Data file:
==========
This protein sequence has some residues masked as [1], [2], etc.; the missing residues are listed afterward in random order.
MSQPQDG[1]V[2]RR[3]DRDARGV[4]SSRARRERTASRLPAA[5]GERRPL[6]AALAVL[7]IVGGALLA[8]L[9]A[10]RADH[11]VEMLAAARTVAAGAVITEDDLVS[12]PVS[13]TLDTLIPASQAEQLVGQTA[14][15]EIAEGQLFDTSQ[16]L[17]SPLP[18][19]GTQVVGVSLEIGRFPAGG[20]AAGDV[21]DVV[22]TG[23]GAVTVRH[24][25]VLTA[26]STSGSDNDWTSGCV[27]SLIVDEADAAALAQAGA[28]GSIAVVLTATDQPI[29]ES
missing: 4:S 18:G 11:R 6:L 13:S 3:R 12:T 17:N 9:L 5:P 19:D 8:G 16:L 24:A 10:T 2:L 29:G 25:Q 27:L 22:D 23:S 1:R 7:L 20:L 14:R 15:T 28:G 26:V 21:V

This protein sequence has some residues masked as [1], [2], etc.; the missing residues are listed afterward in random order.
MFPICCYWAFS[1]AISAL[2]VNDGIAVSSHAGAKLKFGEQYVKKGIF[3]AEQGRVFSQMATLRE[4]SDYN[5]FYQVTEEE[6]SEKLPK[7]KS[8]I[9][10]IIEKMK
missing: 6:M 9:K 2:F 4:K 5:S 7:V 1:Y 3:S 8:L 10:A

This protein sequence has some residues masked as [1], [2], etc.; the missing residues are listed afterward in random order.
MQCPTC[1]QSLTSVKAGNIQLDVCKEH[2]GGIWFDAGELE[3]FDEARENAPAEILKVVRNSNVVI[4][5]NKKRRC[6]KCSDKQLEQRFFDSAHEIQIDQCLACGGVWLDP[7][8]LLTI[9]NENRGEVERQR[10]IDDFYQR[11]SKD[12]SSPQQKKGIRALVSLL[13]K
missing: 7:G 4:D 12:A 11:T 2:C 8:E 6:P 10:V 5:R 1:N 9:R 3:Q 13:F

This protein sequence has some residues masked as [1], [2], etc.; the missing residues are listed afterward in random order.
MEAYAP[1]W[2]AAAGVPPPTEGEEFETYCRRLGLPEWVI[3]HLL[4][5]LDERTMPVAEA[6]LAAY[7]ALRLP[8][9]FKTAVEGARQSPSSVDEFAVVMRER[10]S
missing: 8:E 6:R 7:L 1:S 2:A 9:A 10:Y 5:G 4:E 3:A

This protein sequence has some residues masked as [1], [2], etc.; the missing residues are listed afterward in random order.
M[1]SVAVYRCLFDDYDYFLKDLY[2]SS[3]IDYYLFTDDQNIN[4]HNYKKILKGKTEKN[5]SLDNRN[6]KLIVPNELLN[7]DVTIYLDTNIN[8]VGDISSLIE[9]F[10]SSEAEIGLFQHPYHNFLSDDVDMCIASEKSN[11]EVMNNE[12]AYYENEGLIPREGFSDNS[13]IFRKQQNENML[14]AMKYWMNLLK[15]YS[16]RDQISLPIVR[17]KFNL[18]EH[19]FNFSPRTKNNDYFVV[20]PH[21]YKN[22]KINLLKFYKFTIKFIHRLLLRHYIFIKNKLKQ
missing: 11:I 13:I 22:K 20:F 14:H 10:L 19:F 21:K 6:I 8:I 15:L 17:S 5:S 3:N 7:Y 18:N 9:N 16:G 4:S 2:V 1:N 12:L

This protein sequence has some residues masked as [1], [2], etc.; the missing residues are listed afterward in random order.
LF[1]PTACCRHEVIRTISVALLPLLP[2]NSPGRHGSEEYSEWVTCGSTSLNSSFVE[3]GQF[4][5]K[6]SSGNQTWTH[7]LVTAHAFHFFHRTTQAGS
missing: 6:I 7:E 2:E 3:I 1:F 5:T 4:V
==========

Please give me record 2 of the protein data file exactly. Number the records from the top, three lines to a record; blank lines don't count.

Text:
This protein sequence has some residues masked as [1], [2], etc.; the missing residues are listed afterward in random order.
MFPICCYWAFS[1]AISAL[2]VNDGIAVSSHAGAKLKFGEQYVKKGIF[3]AEQGRVFSQMATLRE[4]SDYN[5]FYQVTEEE[6]SEKLPK[7]KS[8]I[9][10]IIEKMK
missing: 6:M 9:K 2:F 4:K 5:S 7:V 1:Y 3:S 8:L 10:A